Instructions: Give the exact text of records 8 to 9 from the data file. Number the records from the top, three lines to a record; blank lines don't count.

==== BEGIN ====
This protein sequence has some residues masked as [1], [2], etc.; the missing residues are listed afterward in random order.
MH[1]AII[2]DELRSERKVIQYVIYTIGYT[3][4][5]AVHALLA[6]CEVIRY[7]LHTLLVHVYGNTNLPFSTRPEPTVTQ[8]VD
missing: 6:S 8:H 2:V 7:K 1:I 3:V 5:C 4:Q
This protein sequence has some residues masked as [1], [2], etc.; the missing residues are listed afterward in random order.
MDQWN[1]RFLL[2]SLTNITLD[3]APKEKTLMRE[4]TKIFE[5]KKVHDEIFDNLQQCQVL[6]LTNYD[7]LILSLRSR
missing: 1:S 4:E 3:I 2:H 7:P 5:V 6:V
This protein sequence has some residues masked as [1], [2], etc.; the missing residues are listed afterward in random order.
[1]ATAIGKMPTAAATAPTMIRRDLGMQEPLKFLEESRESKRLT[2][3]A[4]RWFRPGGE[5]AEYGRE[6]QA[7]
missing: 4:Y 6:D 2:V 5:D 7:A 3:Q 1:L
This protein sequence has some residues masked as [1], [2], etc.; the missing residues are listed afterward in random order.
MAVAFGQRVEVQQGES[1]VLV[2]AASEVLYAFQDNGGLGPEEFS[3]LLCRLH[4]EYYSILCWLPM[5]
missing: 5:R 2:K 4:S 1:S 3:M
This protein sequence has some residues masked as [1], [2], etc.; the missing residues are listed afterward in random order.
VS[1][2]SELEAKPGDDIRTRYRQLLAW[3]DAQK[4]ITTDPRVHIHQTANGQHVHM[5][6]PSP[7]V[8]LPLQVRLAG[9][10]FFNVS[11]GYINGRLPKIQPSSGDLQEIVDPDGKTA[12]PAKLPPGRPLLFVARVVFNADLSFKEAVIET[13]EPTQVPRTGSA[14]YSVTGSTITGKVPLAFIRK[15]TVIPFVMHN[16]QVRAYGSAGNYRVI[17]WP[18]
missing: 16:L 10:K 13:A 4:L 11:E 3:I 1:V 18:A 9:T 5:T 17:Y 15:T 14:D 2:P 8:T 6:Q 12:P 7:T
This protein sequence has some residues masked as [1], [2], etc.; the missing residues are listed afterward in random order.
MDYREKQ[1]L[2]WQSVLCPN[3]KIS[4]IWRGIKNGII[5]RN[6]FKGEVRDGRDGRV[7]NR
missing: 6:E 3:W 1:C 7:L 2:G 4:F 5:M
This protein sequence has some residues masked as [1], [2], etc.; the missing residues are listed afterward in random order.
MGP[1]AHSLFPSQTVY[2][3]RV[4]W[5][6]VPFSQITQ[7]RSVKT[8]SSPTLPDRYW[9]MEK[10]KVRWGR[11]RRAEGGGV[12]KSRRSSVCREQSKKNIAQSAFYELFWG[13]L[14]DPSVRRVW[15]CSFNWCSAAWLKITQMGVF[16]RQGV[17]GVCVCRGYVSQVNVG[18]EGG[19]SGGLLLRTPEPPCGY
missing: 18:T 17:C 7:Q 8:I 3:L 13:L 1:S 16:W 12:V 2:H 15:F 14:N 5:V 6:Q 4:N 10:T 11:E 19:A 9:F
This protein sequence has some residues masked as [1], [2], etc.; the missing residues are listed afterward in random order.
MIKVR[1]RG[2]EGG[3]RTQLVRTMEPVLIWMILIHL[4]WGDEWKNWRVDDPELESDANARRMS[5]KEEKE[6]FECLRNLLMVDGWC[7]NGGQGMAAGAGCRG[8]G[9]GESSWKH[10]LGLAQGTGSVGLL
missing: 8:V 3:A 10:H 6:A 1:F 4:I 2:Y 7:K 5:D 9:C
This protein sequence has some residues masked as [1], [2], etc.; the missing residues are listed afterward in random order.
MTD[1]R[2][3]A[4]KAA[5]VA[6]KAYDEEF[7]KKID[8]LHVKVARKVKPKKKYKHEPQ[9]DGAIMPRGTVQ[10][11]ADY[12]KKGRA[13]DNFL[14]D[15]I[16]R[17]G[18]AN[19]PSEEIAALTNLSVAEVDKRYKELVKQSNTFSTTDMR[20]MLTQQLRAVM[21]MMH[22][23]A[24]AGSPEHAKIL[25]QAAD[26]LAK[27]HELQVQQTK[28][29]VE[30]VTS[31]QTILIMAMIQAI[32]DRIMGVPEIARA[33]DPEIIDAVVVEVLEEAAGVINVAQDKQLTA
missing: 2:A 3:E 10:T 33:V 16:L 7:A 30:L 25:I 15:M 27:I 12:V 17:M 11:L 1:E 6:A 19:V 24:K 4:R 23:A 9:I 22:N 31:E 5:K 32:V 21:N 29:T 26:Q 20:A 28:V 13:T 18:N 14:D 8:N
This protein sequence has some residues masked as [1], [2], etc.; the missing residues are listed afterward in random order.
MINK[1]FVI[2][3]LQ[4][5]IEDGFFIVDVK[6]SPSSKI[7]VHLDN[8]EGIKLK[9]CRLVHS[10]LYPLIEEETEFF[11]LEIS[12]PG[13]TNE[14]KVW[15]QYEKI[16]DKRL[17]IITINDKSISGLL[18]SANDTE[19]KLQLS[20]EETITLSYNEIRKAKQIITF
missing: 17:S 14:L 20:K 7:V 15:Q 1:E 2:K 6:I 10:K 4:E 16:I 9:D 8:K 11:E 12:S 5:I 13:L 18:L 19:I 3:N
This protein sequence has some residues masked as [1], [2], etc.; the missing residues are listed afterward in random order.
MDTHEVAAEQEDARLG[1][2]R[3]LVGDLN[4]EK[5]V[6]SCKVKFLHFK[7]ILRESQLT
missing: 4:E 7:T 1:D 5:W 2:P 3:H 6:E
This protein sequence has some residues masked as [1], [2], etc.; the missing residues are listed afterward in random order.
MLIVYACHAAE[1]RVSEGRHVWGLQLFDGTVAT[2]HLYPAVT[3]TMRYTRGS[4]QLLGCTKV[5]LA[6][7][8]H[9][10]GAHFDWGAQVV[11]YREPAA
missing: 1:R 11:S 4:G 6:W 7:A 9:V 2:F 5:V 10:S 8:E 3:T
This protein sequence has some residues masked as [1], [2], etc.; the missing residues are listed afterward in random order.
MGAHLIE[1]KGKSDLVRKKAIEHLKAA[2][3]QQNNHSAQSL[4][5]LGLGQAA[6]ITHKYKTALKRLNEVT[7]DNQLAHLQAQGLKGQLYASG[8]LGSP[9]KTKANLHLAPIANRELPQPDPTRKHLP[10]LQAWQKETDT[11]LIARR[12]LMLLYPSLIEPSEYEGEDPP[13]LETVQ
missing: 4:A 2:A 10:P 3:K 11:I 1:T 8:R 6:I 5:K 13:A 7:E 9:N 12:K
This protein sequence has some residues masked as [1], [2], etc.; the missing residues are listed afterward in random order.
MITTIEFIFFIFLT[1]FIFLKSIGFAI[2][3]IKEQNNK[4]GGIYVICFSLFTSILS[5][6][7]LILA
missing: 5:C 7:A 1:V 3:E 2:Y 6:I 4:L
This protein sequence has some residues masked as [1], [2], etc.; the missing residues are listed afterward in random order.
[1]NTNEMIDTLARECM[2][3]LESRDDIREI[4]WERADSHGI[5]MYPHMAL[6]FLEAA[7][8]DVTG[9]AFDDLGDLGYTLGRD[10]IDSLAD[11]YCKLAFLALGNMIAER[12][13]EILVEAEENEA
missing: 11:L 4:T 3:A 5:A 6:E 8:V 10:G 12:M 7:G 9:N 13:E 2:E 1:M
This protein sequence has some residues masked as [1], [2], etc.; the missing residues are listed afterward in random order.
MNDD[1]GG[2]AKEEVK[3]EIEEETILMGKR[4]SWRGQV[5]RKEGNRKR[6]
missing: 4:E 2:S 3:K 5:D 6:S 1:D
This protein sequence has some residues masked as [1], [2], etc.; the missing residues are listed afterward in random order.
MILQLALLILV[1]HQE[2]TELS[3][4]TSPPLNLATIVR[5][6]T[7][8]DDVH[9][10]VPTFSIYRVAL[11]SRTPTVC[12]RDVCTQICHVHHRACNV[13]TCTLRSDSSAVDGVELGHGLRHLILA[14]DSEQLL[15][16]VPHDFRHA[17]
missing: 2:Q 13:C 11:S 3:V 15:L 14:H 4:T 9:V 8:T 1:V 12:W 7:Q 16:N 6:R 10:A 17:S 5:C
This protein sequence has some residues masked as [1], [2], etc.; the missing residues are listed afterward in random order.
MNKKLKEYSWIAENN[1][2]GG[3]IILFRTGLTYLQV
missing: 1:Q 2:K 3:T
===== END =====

This protein sequence has some residues masked as [1], [2], etc.; the missing residues are listed afterward in random order.
MIKVR[1]RG[2]EGG[3]RTQLVRTMEPVLIWMILIHL[4]WGDEWKNWRVDDPELESDANARRMS[5]KEEKE[6]FECLRNLLMVDGWC[7]NGGQGMAAGAGCRG[8]G[9]GESSWKH[10]LGLAQGTGSVGLL
missing: 8:V 3:A 10:H 6:A 1:F 4:I 2:Y 7:K 5:D 9:C
This protein sequence has some residues masked as [1], [2], etc.; the missing residues are listed afterward in random order.
MTD[1]R[2][3]A[4]KAA[5]VA[6]KAYDEEF[7]KKID[8]LHVKVARKVKPKKKYKHEPQ[9]DGAIMPRGTVQ[10][11]ADY[12]KKGRA[13]DNFL[14]D[15]I[16]R[17]G[18]AN[19]PSEEIAALTNLSVAEVDKRYKELVKQSNTFSTTDMR[20]MLTQQLRAVM[21]MMH[22][23]A[24]AGSPEHAKIL[25]QAAD[26]LAK[27]HELQVQQTK[28][29]VE[30]VTS[31]QTILIMAMIQAI[32]DRIMGVPEIARA[33]DPEIIDAVVVEVLEEAAGVINVAQDKQLTA
missing: 2:A 3:E 10:T 33:V 16:L 7:A 30:L 25:I 15:M 27:I 12:V 17:M 11:L 1:E 6:A 19:V 24:K 4:R 23:A 9:I 22:N 31:E 5:K 32:V 21:N 29:T 26:Q 20:A 28:V 13:T 18:N 14:D 8:N